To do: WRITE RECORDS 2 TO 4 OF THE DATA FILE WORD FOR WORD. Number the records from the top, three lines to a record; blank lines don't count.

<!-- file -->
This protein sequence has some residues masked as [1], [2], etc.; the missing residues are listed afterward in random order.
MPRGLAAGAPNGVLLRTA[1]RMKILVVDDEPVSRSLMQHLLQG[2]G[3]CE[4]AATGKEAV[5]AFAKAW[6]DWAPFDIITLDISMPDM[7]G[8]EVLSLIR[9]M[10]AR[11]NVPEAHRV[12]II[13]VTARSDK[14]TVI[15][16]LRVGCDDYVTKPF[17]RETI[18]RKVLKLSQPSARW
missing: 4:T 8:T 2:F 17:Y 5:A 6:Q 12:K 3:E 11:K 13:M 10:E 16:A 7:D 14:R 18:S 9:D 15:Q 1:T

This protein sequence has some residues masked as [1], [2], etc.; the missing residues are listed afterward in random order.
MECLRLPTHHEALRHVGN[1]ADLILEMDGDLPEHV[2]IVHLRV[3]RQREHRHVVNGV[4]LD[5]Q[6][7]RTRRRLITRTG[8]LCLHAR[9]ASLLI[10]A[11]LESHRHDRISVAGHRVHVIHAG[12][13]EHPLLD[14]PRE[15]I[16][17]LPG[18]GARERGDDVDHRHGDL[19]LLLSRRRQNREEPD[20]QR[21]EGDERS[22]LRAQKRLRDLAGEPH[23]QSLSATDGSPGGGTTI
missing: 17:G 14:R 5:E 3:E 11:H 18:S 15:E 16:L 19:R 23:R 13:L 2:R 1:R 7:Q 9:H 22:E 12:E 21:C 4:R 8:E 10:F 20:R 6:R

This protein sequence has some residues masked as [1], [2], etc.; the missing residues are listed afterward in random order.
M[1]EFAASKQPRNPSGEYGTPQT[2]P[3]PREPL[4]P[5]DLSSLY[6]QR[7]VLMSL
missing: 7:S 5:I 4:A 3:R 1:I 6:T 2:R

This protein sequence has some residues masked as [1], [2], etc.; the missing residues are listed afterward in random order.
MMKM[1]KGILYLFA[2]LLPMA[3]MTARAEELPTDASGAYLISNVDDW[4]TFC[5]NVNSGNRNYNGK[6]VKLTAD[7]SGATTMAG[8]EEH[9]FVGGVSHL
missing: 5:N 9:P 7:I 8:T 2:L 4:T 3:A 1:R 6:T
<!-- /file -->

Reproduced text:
This protein sequence has some residues masked as [1], [2], etc.; the missing residues are listed afterward in random order.
MECLRLPTHHEALRHVGN[1]ADLILEMDGDLPEHV[2]IVHLRV[3]RQREHRHVVNGV[4]LD[5]Q[6][7]RTRRRLITRTG[8]LCLHAR[9]ASLLI[10]A[11]LESHRHDRISVAGHRVHVIHAG[12][13]EHPLLD[14]PRE[15]I[16][17]LPG[18]GARERGDDVDHRHGDL[19]LLLSRRRQNREEPD[20]QR[21]EGDERS[22]LRAQKRLRDLAGEPH[23]QSLSATDGSPGGGTTI
missing: 17:G 14:R 5:E 3:E 11:H 18:S 15:E 16:L 19:R 23:R 13:L 2:R 1:R 7:Q 9:H 22:E 12:E 21:C 4:R 8:E 10:F 20:R 6:R

This protein sequence has some residues masked as [1], [2], etc.; the missing residues are listed afterward in random order.
M[1]EFAASKQPRNPSGEYGTPQT[2]P[3]PREPL[4]P[5]DLSSLY[6]QR[7]VLMSL
missing: 7:S 5:I 4:A 3:R 1:I 6:T 2:R

This protein sequence has some residues masked as [1], [2], etc.; the missing residues are listed afterward in random order.
MMKM[1]KGILYLFA[2]LLPMA[3]MTARAEELPTDASGAYLISNVDDW[4]TFC[5]NVNSGNRNYNGK[6]VKLTAD[7]SGATTMAG[8]EEH[9]FVGGVSHL
missing: 5:N 9:P 7:I 8:T 2:L 4:T 3:A 1:R 6:T